Language focus: questions, preferences, past tense, present tense
It is no secret that I am a talker. What’s more, I love conversation–I devoted a whole website to it, so that should tell me something right? I genuinely enjoy getting to know people. Their stories, their values, what they like and don’t like, their guilty pleasures. Every time I manage to get to a deeper level in a conversation lesson, I am always, touched, grateful and amazed at the variation on a human theme we have.
What I mean to say is that as humans we share quite a few common elements: we eat, we sleep, we have routines, we have dreams, we have hopes, we have worries, we have doubts, we have projects, we have disappointment and we have pride and we have shame. But it is the stories inside those elements that often testify to the infinite variations these elements have in our lives. They create the stories that are our lives. And by stories, I don’t just mean the play-by-play events all strung together, but the inner dialogue we have with ourselves as our lives play out like movies.
It’s not surprising that when I fell on this article 5 Questions the Most Interesting People Will Always Ask in a Conversation, I ate it up. Thus I am sharing it with you, my teacher community. Not only will it make you reflect on your own approach to prompting conversation, but It may also be a great tool to use with a class. Once for the reading comprehension, and then as a discussion launch pad.
What matters most in life? A nice juicy esl discussion question that is maybe not so easy to answer. Or is it?
The main categories
We could start by exploring the large categories: money, family, health, happiness. Or we could get introspective and think of what, specifically, matters to us. Is it our children’s happiness, staying healthy, leading a full life, paying off our mortgage? It is one of those big questions that can deep and introspective or stay superficial and vague.
Feelings…nothing more than feelings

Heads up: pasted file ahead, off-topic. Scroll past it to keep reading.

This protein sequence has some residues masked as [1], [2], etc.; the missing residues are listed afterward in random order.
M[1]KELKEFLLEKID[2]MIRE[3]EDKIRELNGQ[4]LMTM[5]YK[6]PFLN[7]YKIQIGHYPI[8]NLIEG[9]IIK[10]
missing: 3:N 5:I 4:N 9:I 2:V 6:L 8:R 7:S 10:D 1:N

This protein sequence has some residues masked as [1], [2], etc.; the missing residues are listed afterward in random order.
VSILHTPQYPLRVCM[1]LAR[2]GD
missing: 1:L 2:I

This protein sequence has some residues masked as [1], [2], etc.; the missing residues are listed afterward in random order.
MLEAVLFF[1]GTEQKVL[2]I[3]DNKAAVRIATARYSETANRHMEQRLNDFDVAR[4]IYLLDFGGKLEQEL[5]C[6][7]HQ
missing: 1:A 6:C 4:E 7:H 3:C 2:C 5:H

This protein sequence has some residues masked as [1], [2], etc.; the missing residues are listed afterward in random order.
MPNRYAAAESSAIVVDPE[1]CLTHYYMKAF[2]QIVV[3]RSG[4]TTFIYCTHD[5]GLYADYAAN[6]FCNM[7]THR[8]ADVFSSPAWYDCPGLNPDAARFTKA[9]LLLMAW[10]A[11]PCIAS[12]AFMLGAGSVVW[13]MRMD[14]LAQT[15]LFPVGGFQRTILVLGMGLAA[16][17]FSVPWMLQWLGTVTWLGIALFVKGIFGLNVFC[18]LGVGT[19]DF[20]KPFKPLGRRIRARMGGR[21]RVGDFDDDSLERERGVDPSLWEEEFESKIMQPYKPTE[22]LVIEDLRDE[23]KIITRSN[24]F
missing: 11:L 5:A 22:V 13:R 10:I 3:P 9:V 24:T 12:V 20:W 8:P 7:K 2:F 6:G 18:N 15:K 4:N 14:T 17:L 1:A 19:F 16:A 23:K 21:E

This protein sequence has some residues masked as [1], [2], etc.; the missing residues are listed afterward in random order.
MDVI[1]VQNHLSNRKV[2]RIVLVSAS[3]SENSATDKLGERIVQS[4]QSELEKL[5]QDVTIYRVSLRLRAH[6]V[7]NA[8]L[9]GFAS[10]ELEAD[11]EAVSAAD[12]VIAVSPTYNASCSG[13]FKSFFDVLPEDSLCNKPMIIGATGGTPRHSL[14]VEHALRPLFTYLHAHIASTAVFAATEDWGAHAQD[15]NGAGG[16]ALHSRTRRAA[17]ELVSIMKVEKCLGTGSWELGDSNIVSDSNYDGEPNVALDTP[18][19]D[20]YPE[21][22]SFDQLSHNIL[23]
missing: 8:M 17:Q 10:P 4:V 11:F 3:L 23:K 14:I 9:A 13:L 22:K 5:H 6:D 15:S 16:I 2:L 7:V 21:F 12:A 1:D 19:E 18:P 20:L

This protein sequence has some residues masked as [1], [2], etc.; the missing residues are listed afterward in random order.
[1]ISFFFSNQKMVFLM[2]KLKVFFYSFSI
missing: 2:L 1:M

That’s why I like Denis Prager’s, from PragerU, exploration. He grabs this question with a very pragmatic point of view that leaves everyone, the vague and the introspective, with something to think about.
So then what?
In this esl lesson, we go from a general discussion of our values, to then take a twisty turn into social dilemmas which put our values to the test. Whether you use the handout or not, make sure you take a look at the dilemma scenarios at the end of the document.
Mind Map some of the things you and your students find important
In this list: money, family, health and happiness, which matter most to you?
The video: What Matters Most in Life?, by PragerU
Use this document to collect some of the main ideas in the video
Then, explore the Would you Rather scenarios included in the document.
Or if you prefer to just go right to the questions, here they are:
In your opinion are the following statements true or false?
Money makes you happy
Love makes you happy
Good values make you happy
Why does Prager say that what matters most in life is our values?
Would you rather
Would you rather lose the ability to read or lose the ability to speak?
Would you rather be in jail for a year or lose a year off your life?
Would you rather have an easy job working for someone else or work for yourself but work incredibly hard?
Would you rather always be 10 minutes late or always be 20 minutes early?